I've got to ask, though, how will this retract with the long dowels holding the steps apart? Are you making collapsible dowels? Why not just suspend the steps from the ropes and make it a rope ladder? Even a 4 year old can climb/descend a rope ladder (I know - we had all 3 of our kids climb down the emergency fire escape ladder when the youngest was 4 to be sure they knew how to put the ladder in place, and to build in them the confidence that they could.)
    – FreeMan
    Aug 21, 2023 at 13:00
  • You might need some kind of (metal?) sleeve on the ID of the step.
    – Huesmann
    Aug 21, 2023 at 16:32
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    @FreeMan I don't understand you question. What dowels? There are no dowels. It IS (gonna be) a rope ladder, only with the addition that steps are kept in place by the rods, so they cannot swing in any direction.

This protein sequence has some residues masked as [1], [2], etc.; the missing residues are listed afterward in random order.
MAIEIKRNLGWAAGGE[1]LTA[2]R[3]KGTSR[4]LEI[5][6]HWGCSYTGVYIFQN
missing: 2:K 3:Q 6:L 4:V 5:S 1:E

– Kjara
    Aug 21, 2023 at 18:46
  • @Huesmann What is the ID of the step?
    – Kjara
    Aug 21, 2023 at 18:47

5 Answers 5


Simply waxing the rods periodically may be all you need. Remember that the kid can adjust tension on the two ropes to bring the treads straight again

  • Also put some wax on the inside of the holes before assembling it.
    – Mark
    Aug 21, 2023 at 14:50
  • Remember… wax is inherently tacky. Tackier than wood.
    – Tetsujin
    Aug 21, 2023 at 17:43
  • Yes, but it has very low shear strength. As you know if you've ever stepped on the over spray from waxing furniture. It is a traditional kid-safe lubricant.
    – keshlam
    Aug 21, 2023 at 18:00
  • Nearly all my fixtures/furniture/doors are waxed. I even use it on door hinges to 'slow them down' (Victorian house, nothing is level/square). I don't have kids… or I'd probably have to switch up to a lot more glass, melamine & plastic ;) btw, I've never, ever 'sprayed' wax. It comes in a big stinky tin, it's a once-a-decade application. If you mean wax or silicone-based 'furniture polish' then please differentiate.